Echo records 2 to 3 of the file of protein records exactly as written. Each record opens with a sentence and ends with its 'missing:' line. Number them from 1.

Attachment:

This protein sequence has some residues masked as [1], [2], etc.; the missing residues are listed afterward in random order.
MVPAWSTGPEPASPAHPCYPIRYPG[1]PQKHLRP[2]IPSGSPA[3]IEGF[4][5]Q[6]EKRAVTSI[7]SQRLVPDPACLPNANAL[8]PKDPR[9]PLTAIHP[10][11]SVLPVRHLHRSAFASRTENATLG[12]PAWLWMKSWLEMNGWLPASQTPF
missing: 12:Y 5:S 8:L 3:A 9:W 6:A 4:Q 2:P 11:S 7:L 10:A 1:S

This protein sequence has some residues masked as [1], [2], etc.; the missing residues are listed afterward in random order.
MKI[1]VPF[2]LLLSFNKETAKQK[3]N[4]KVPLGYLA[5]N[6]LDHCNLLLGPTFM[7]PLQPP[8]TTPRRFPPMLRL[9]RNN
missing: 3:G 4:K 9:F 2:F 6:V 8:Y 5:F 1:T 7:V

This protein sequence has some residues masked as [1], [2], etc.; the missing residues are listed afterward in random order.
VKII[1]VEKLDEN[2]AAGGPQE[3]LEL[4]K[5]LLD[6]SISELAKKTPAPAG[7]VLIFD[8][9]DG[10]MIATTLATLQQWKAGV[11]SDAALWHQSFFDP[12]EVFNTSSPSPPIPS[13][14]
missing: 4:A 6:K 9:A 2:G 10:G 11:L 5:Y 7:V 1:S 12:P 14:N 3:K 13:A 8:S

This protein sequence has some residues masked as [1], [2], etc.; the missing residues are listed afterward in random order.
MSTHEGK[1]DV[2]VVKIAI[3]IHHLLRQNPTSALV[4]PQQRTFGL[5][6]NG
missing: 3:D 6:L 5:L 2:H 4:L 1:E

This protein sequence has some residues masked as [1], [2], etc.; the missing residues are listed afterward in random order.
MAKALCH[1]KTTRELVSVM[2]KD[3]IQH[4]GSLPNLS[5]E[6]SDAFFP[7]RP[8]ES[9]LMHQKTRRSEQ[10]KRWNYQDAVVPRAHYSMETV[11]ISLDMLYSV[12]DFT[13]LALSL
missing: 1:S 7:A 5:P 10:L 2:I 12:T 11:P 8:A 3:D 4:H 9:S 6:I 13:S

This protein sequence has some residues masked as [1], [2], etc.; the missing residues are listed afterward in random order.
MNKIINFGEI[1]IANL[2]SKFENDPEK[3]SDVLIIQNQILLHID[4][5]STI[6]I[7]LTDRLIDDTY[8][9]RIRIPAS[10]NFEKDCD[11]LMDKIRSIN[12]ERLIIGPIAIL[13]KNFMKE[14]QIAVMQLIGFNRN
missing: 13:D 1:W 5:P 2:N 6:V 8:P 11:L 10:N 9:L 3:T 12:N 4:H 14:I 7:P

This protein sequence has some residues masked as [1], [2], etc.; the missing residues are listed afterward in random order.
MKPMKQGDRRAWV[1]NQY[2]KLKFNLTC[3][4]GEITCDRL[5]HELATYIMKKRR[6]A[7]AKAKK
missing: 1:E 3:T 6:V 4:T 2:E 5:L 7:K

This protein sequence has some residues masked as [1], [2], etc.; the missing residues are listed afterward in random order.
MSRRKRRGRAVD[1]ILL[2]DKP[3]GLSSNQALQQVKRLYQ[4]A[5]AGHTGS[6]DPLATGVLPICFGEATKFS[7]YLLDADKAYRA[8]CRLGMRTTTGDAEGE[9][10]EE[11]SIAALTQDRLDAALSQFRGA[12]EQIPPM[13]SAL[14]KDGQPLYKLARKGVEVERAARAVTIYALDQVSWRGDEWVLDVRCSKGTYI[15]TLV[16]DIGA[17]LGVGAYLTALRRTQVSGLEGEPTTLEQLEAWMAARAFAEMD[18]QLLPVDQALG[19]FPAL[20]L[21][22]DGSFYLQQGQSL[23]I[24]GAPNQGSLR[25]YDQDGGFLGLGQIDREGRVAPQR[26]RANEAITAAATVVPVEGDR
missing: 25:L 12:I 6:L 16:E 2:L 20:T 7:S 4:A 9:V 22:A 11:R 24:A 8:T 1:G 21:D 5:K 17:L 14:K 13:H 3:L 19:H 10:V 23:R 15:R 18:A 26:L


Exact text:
This protein sequence has some residues masked as [1], [2], etc.; the missing residues are listed afterward in random order.
MKI[1]VPF[2]LLLSFNKETAKQK[3]N[4]KVPLGYLA[5]N[6]LDHCNLLLGPTFM[7]PLQPP[8]TTPRRFPPMLRL[9]RNN
missing: 3:G 4:K 9:F 2:F 6:V 8:Y 5:F 1:T 7:V

This protein sequence has some residues masked as [1], [2], etc.; the missing residues are listed afterward in random order.
VKII[1]VEKLDEN[2]AAGGPQE[3]LEL[4]K[5]LLD[6]SISELAKKTPAPAG[7]VLIFD[8][9]DG[10]MIATTLATLQQWKAGV[11]SDAALWHQSFFDP[12]EVFNTSSPSPPIPS[13][14]
missing: 4:A 6:K 9:A 2:G 10:G 11:L 5:Y 7:V 1:S 12:P 14:N 3:K 13:A 8:S